Monday, January 28, 2008
Cooper left us last Monday, January 21, and made his way to the Rainbow Bridge. We'll miss you, buddy.
Cooper joined our family rather unexpectedly last March -- I was at the SPCA "just visiting the kitties" with Juliana when I noticed this little grey-muzzled guy in his own x-pen in the main lobby. He looked AWFUL. He was dirty, matted and so weak that he could barely lift his head when I walked up to him. I talked to the staff a little bit about him -- he was a stray, brought in from the edge of the county; no one had any idea how long he'd been wandering or what his issues were, and no one seemed particularly concerned about him. He was headed out (and not via the front door) if he wasn't adopted in the next day or so -- no one was holding out much hope for finding a home for this tired and sick senior citizen. I brought Tim and Tigger (our alpha female) back to meet him that evening and took him home for good the next day.
Cooper was in such deplorable physical condition that we honestly expected to have him for a few short weeks. The vet couldn't pin down an age but suspected the 9-10 year range given the condition of his teeth. Coop could barely stand due to the complete lack of muscle tone in his back legs. He wouldn't chew dry food, so we started him on kibble soaked in broth, with added thyroid meds and a needed supplement for his liver function. He would hobble across the floor until his feet slid out from under him, and then he would just give up and rest wherever he fell. After a few weeks we discovered that he wasn't just ignoring us -- he was actually completely deaf. Over time we developed a rather simplistic system of signals...stomp on the floor to get his attention, then a big wave this way if you want him to come toward you, or a big wave that way if you're trying to shoo him out the door. Easy but effective, as long as you weren't hoping for speed.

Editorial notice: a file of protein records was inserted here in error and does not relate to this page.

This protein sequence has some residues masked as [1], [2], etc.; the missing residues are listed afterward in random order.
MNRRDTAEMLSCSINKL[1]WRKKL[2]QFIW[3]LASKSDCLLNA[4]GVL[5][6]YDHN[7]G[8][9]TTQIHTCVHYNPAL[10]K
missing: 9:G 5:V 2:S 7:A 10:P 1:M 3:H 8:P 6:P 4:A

He got along fine with the other dogs, never even glanced at the cats, and was an absolute doll with the kids. He was a quiet little presence in the house -- not so much like a dog as just a small, tired soul in a furry package. There were a number of times that we thought we'd lost him -- he slept so soundly, presumably because he couldn't hear, that you had to touch him to wake him up. A few times he took a little longer to come out of his naps and we really thought he'd passed away.
After a few months he seemed to perk up a little -- his tail would wag for a few seconds, and he would almost seem to get up to a trot when making his way from the back room (where the dogs are kenneled) to the backyard. He managed to get up and down the back steps, albeit slowly and with a few wobbles. But for a few months, he seemed to be turning a corner.
Unfortunately, this winter proved too much for his already weakened system. He started to fail rapidly around Christmas and by last week he had stopped eating. His eyes were cloudy and he seemed to be having difficulty focusing. He would still tolerate being petted, but how much of that was just being too weak to protest...? I'll never know. We took him to see Dr. Dave last Monday and made the difficult decision to let him go. God bless our wonderful vet for his perfect mix of compassion and professionalism...he is the very best. I hope to pick up Cooper's ashes sometime this week. I'm not sure yet what I'll do with them -- I would like to take him with us when we move out to the country this summer. He would have liked it there.
He was a charming boy who was with us for too short a time, but he brought us a lot of joy. I will miss him always. Blessed be, dear Cooper, now and everafter...and thank you for being a part of our lives.